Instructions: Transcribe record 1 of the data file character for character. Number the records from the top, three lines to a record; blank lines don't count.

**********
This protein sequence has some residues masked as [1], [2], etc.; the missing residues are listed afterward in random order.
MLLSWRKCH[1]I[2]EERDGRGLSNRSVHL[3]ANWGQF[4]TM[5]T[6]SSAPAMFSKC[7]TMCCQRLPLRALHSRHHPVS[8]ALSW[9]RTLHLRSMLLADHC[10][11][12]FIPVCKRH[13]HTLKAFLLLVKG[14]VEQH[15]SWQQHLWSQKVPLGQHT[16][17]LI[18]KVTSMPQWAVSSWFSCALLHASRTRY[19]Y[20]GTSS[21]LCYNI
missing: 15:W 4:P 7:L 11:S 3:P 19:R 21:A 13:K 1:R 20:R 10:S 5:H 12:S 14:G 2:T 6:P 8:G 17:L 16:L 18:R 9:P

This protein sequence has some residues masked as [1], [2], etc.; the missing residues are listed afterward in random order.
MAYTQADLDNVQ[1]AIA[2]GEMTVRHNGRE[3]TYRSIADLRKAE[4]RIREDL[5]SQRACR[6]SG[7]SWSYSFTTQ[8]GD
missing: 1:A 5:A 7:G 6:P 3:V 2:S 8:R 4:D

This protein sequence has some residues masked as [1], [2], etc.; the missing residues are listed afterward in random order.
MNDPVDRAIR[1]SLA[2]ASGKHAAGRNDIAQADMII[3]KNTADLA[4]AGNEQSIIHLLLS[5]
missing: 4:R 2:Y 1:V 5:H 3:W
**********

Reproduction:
This protein sequence has some residues masked as [1], [2], etc.; the missing residues are listed afterward in random order.
MLLSWRKCH[1]I[2]EERDGRGLSNRSVHL[3]ANWGQF[4]TM[5]T[6]SSAPAMFSKC[7]TMCCQRLPLRALHSRHHPVS[8]ALSW[9]RTLHLRSMLLADHC[10][11][12]FIPVCKRH[13]HTLKAFLLLVKG[14]VEQH[15]SWQQHLWSQKVPLGQHT[16][17]LI[18]KVTSMPQWAVSSWFSCALLHASRTRY[19]Y[20]GTSS[21]LCYNI
missing: 15:W 4:P 7:L 11:S 3:P 19:R 21:A 13:K 1:R 20:R 10:S 5:H 12:S 14:G 2:T 6:P 8:G 17:L 16:L 18:R 9:P